You might be wondering why do you need to learn Korean, especially if you already came for holidays. Yes, you can manage to live pretty easily in Korea without speaking a single word of the language, but that’s very different when it comes to working. Most of the jobs available for foreigners require at least a basic or intermediate level of Korean, even as a waiter/waitress. Of course, you can find jobs that do not need Korean, so don’t feel discouraged, there are still opportunities for you!
What types of work can you do with a Working Holiday Visa in Korea?
The types of work you can do with a Working Holiday Visa in Korea are pretty restricted. You cannot work as a teacher, manager, researcher, artist, model, etc. The hospitality sector, like coffee shops, restaurants, guesthouses and hotels, are allowed. You can check the list of all the jobs prohibited here.
According to your home country, restrictions on working hours and how long you can work for the same company differ. Working hours tend to be limited to 25 hours per week, but be sure to check before starting work.
The minimum wage in Korea was raised 10,9% in 2019, from 7,530 won to 8,350 won per hour. Be aware of the minimum wage, as employers seeing that you’re a foreigner might try to hire you for under the minimum. However, as you are working legally, assert that you are entitled to at least 8,350 per hour.
What do you have to do when you arrive in Korea?
Alien Registration Card
Once you finally arrived in Korea, there are some things left to do. Within the first 90 days upon your arrival, you have to get your Alien Card Registration (ARC) at the Korea Immigration Office near Mok-dong station. You can find a list on HiKorea of the documents you have to prepare. Make sure to reserve an appointment before going, as it is mandatory. Book ahead as there is generally a 1month wait before getting your reservation. Reserving through the mobile site is much easier than the desktop site. The registration process costs 30,000 won and you will have to pay before and keep the receipt to show it during your appointment. The fees should be paid at the ATM located within the building of the Korea Immigration Office.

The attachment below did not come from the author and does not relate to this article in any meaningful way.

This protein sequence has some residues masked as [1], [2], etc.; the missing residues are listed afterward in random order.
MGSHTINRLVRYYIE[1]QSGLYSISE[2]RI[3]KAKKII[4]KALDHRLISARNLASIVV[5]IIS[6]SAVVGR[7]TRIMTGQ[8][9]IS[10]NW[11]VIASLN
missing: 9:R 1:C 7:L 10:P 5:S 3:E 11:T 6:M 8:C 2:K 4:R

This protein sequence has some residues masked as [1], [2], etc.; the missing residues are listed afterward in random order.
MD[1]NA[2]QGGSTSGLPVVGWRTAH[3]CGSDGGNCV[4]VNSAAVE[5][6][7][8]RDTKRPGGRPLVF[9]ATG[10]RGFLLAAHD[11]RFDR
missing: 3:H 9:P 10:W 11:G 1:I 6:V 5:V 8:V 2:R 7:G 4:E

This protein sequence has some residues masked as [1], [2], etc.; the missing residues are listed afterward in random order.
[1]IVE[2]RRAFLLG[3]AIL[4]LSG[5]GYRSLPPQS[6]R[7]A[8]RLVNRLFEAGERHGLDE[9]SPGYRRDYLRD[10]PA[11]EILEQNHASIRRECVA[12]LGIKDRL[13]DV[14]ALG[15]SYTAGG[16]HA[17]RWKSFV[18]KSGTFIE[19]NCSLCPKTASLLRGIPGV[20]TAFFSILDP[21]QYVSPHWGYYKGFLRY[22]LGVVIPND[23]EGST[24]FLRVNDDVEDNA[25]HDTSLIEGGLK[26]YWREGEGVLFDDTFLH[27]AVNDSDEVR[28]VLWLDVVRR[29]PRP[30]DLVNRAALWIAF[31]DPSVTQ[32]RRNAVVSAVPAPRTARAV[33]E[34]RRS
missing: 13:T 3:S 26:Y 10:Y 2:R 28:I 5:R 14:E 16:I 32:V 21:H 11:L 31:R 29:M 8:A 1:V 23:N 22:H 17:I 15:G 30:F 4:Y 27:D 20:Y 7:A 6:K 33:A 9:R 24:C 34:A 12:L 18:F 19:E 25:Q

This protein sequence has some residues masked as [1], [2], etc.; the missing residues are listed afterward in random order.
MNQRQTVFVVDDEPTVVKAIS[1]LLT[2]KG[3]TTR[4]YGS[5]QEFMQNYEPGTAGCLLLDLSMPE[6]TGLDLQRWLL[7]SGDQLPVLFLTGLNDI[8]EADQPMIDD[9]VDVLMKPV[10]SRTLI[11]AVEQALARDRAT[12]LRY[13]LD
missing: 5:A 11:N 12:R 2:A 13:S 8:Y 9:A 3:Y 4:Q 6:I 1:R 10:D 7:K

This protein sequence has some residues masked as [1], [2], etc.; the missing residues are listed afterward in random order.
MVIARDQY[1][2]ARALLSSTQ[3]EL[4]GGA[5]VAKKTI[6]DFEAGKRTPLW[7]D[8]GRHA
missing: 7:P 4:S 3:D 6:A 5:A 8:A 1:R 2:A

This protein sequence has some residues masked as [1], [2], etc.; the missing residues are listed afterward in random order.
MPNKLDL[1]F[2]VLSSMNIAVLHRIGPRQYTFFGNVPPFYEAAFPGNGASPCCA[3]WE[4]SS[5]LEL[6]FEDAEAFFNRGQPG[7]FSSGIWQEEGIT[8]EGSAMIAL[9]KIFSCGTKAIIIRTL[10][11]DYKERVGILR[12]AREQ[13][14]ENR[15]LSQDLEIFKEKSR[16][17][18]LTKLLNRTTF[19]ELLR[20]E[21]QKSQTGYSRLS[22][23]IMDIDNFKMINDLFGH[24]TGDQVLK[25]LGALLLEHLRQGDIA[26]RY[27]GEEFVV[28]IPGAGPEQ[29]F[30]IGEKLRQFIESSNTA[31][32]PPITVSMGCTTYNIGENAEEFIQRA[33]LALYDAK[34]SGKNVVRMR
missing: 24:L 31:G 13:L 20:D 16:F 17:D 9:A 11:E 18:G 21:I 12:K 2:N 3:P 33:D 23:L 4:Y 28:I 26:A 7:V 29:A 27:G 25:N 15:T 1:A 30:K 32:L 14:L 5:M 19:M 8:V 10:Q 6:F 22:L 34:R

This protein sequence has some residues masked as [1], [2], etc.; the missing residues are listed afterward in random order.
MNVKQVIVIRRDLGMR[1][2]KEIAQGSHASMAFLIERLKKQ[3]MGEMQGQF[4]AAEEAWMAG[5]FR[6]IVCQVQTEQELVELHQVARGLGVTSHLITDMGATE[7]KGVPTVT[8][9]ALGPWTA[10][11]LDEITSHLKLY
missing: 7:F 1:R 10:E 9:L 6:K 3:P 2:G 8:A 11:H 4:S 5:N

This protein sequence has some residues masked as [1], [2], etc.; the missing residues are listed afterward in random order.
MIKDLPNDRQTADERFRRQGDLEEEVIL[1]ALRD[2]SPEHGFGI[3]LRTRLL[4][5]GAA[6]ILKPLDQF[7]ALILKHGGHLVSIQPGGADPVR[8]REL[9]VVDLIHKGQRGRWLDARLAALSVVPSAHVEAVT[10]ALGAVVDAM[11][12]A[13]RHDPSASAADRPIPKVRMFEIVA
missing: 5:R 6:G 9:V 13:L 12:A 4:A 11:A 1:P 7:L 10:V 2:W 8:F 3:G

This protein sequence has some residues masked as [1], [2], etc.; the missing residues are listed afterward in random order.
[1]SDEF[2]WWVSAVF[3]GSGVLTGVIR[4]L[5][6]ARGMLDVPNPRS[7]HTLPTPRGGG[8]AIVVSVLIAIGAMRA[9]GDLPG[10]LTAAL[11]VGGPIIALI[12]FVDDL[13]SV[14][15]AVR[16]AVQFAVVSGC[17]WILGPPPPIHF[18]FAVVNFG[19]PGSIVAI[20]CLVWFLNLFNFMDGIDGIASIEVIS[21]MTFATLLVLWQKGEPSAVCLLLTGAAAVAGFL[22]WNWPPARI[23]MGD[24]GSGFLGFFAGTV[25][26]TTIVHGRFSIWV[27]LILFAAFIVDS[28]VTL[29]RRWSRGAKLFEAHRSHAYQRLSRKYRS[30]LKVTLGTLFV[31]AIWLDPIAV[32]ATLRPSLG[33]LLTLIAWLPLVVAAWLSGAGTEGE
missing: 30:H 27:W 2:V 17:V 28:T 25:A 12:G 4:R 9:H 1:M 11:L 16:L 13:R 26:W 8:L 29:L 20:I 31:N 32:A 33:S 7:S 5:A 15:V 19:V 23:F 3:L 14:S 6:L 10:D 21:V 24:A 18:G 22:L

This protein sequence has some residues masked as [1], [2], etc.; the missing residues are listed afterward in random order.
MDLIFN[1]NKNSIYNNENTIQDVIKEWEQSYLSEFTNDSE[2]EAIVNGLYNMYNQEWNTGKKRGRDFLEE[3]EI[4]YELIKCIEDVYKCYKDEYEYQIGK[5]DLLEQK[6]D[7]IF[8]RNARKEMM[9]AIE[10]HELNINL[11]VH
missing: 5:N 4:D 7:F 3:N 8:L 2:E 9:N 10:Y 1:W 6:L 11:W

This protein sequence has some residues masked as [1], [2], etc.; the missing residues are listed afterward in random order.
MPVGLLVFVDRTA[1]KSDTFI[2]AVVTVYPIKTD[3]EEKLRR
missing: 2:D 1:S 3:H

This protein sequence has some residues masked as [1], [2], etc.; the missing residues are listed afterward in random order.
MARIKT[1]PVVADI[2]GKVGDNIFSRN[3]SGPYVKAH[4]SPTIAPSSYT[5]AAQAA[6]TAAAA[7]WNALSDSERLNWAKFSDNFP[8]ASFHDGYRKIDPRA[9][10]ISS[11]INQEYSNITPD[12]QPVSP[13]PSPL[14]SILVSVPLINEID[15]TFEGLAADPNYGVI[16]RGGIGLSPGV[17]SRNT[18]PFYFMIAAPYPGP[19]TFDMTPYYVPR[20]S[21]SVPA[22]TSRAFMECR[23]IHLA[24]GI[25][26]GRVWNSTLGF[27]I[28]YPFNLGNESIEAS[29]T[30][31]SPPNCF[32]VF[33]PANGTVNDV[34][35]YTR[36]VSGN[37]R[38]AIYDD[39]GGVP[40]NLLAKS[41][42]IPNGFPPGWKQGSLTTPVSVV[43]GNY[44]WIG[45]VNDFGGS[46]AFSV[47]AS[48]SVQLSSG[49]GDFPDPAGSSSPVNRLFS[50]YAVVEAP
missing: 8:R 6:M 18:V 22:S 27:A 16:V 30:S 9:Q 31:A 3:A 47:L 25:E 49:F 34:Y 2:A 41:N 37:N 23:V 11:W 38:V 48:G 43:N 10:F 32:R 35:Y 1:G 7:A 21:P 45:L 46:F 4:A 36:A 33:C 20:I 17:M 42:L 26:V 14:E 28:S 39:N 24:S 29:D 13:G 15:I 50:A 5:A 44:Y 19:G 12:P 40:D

*This document wasn’t shown on the list above, but you will be required to bring the original copy of your rental agreement or any other type of documents proving your address in Korea.*
The ARC is necessary if you want to travel to other countries, but if you plan to go overseas before receiving the physical card, you can show your temporary certificate at the immigration gates.
Change of address
If you move apartments during your Working Holiday in Korea, you are required to inform authorities within 14 days (weekend included). You can either go to your local “gu” office (ex: if you live in Yongsan-gu, look for the Yongsan-gu office), Korea Immigration Office or your “dong’ community center (ex: you live in Yeoksam-dong, then go to the Yeoksam-dong community center). You can book your appointment on the HiKorea website. If you don’t declare your new address within 14 days, you will have to go to the Korea Immigration Office only and you might get a fine.
Korean National Health Insurance
After living in Korea for 3 months, you become eligible to the National Health Insurance (NHI). Note that this is not mandatory, nor does it exempt you from subscribing to the Working Holiday Insurance. For more information on the benefits and application procedures, check the NHIS website.
How to change visas?
If you get a job offer and the opportunity to get a working visa, you must know that only these 4 countries can change visa status before the end of the H1: U.K., France, Ireland, and Denmark. This change of status is only available if you’re applying for an E-7 visa (Foreign National of Special Ability Visa). If this is not the case, you will have to wait until the end of your Working Holiday visa before getting another visa.
Now that you know everything there is to know on the Working Holiday in Korea, what is left for you is just to enjoy this year to the fullest and make amazing memories.